Students on the Bloomington campus don't appear at all sympathetic, calling the behavior of the fraternity members shocking and disgusting.

By early afternoon Thursday, workers were cutting down the sign from the front of the Alpha Tau Omega house. Some of the fraternity's members watched quietly, some flashed obscene gestures, and no one wanted to talk about it.

But students who saw the video that led to the suspension had plenty to say.

"It is absolutely shocking. I wouldn't believe something like that was happening, like, on our campus," said Dianna Nbulsi.

"I was surprised. It was kinda sick, I kinda new something bad was going to happen. Nothing good comes from that," said Charlie Payne.

University administrators say they became aware of the video Wednesday night. In a prepared statement, they applauded the national fraternity's "swift and strong action."

"As soon as I saw it, I knew it wasn't going to go over well," said student Jack Wolfe.

After workers removed the sign from the fraternity house, members defiantly flew an Alpha Tau Omega flag from an upstairs window.

Thursday evening, some students at the fraternity were packing up.

"Figured out where you're going to live now?" Eyewitness News asked.

"No comment," replied one student.

But others had more to say.

"False advertising is what I'd like to say," said another fraternity member. "I don't want to get into it. A lot of false accusations and that hurts what the fraternity system is all about. When you're spreading rumors about things that aren't true."

In a written statement, the fraternity's national office called the video "highly inappropriate and vulgar." Students not in the house agreed.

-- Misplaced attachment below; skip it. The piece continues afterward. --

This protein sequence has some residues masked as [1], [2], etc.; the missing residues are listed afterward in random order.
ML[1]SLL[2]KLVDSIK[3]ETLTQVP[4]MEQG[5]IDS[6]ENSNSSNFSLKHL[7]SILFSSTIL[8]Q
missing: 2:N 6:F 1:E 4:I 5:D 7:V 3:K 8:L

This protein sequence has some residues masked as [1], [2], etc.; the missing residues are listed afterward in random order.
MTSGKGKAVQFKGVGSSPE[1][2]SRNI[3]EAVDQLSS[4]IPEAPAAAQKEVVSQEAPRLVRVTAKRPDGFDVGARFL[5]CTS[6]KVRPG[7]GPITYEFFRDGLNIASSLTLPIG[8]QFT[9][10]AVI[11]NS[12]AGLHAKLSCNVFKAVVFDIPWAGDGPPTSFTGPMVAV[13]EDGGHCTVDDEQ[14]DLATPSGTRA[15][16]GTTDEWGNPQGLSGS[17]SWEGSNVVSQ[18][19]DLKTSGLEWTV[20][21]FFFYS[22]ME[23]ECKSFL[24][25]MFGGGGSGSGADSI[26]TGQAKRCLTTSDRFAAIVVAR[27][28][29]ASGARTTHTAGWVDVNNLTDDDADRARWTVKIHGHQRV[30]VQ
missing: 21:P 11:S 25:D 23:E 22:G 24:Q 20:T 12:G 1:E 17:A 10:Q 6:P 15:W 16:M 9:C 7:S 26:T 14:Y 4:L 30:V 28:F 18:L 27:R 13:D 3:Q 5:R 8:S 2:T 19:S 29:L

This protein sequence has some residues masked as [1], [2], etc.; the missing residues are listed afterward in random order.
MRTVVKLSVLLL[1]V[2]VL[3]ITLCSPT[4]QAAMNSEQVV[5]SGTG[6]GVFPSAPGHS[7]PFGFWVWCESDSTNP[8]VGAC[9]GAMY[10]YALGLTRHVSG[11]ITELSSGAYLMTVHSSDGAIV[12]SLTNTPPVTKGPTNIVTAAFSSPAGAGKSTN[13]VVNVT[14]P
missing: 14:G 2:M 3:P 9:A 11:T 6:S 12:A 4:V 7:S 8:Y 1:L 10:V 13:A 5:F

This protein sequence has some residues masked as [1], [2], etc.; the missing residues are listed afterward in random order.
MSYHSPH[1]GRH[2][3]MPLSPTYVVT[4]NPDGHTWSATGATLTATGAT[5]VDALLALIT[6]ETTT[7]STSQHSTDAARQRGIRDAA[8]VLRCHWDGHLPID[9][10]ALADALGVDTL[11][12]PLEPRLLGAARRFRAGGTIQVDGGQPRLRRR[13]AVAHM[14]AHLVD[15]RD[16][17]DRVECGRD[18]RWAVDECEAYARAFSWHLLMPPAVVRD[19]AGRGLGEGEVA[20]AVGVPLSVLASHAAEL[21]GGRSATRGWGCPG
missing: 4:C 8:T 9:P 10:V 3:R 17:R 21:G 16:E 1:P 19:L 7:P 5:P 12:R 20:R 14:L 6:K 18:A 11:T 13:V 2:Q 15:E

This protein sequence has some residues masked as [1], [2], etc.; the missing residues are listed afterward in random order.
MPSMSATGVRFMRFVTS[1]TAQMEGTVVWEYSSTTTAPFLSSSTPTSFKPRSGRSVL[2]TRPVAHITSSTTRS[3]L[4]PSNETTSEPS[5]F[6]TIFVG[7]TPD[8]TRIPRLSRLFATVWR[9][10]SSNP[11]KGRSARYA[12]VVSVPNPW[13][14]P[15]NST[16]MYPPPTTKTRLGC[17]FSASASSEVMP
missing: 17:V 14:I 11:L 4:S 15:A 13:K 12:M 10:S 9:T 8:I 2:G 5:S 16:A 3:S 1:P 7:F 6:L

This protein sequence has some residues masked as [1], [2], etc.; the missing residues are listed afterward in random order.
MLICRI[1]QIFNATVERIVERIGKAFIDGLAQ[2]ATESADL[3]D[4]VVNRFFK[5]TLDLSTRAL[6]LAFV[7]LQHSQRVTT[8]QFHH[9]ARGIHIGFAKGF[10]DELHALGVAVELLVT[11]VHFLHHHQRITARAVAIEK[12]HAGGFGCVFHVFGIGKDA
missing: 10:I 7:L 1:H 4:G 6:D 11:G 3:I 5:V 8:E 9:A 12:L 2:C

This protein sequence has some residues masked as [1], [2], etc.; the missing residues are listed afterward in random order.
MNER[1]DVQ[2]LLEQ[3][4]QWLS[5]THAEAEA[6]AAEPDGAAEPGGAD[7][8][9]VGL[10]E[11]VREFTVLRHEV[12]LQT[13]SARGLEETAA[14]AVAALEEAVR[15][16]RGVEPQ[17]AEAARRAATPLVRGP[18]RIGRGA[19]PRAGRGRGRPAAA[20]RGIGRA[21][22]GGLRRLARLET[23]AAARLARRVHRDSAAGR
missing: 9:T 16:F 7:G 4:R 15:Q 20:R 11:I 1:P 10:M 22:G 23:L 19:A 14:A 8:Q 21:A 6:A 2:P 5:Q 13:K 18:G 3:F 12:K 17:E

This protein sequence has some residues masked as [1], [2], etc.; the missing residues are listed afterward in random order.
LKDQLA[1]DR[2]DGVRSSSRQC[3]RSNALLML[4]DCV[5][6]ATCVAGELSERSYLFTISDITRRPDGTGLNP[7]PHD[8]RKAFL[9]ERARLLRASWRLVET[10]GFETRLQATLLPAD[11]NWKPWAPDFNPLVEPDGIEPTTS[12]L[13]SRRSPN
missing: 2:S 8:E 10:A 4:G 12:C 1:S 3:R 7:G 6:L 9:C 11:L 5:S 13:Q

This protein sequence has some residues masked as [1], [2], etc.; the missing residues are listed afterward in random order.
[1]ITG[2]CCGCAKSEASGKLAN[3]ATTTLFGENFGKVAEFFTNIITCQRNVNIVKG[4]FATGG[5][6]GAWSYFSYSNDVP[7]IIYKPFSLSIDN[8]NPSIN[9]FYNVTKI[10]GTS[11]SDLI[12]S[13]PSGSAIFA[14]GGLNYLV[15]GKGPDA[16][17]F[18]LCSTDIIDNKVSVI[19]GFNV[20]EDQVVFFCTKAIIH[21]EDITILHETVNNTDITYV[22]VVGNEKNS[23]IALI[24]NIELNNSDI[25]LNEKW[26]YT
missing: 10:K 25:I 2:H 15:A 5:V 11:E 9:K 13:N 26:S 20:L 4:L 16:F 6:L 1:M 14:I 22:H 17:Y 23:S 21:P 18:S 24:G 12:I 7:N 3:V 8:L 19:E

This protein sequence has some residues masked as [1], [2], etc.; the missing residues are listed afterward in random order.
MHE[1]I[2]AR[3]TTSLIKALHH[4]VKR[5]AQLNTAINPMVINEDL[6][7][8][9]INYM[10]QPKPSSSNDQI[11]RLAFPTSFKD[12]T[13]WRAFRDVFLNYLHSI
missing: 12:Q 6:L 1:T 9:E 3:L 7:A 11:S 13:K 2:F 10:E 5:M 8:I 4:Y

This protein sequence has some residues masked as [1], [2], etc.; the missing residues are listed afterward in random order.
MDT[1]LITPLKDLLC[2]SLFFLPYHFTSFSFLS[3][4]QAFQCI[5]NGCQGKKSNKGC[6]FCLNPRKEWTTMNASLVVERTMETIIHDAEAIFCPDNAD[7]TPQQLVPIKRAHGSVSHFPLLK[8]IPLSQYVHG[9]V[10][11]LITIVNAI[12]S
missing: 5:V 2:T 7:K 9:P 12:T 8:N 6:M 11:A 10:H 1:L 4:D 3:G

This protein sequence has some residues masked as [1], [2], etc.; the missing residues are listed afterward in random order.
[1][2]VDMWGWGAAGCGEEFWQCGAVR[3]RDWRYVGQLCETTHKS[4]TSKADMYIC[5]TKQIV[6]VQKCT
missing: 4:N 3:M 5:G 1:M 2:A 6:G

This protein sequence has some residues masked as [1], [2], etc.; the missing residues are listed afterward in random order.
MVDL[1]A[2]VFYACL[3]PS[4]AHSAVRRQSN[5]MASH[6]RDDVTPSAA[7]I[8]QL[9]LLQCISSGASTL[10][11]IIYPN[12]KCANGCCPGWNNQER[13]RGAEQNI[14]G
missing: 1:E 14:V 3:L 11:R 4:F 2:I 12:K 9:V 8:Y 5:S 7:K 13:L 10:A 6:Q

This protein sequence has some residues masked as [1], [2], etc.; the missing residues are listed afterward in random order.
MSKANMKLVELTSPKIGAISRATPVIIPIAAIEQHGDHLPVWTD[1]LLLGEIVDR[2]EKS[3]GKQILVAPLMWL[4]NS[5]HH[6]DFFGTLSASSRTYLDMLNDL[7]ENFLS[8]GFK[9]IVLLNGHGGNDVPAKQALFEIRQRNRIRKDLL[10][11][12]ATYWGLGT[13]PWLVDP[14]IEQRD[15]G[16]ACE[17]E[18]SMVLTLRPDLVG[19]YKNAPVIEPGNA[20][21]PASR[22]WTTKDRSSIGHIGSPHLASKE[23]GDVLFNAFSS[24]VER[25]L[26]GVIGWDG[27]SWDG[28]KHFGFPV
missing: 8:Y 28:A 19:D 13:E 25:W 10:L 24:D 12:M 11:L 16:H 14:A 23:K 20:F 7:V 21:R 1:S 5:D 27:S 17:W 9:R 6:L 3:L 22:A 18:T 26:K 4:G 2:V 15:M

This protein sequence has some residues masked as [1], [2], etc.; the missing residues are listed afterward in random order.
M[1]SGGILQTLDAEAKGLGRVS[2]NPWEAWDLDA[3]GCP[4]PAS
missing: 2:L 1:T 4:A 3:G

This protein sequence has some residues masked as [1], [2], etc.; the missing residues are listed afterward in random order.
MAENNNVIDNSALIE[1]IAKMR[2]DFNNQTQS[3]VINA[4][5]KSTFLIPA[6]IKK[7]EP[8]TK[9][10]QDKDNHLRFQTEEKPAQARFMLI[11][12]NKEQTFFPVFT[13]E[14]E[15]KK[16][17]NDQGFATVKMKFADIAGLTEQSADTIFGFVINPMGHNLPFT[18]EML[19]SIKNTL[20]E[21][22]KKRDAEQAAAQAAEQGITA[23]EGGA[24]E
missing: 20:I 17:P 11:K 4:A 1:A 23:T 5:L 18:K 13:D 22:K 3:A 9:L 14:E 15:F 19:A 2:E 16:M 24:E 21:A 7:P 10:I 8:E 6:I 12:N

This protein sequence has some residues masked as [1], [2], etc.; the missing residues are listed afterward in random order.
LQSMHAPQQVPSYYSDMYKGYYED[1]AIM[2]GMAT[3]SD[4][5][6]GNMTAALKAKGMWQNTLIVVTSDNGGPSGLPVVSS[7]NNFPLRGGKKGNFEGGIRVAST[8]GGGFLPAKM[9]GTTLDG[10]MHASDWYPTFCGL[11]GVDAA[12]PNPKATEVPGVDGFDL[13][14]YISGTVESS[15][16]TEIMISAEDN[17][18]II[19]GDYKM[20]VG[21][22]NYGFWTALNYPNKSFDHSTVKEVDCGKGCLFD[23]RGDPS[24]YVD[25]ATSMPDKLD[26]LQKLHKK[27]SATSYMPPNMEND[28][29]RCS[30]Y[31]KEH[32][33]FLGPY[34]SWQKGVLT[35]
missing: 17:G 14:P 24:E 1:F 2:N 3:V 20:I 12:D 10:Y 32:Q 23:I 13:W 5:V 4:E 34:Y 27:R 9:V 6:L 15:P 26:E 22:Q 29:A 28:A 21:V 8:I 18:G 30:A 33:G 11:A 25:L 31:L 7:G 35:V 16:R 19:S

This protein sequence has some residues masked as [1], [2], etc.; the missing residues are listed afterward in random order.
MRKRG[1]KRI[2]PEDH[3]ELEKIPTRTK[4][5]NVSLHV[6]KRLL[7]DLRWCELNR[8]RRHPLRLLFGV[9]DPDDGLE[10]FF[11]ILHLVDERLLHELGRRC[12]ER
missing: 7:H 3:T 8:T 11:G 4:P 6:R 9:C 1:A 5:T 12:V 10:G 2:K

"It's bee commented on social media, people taking pictures of the house," said Patrick Ford, who is not in the fraternity. "It's stuff like this that keeps me from rushing frats. You feel bad for the kids involved, but at the same time, they understand what they're getting into."

"There's a clear moral line. I think it was crossed,"says Ben Pitman, who one day hopes to pledge a fraternity.

"If there's a way to prevent this in the future from happening, we will definitely take those measures," said Brian Singer vice president of the IU Interfraternity Council. "Our condolences go out to anyone who was hurt by this incident, by the actions that were taken by the fraternity. We realize they are significant and are taking it very seriously."

Dawn Edwards, a long time IU staffer, remembered last winter's uproar over racist comments caught on video on a University of Oklahoma fraternity bus. 

"Don't they watch the news? Didn't they see what happened on that bus with SAE? Don't they pay attention. Don't they think?" she said about the IU fraternity.

Indiana University is still investigating, looking at individuals and possible violations of the school's code of student conduct.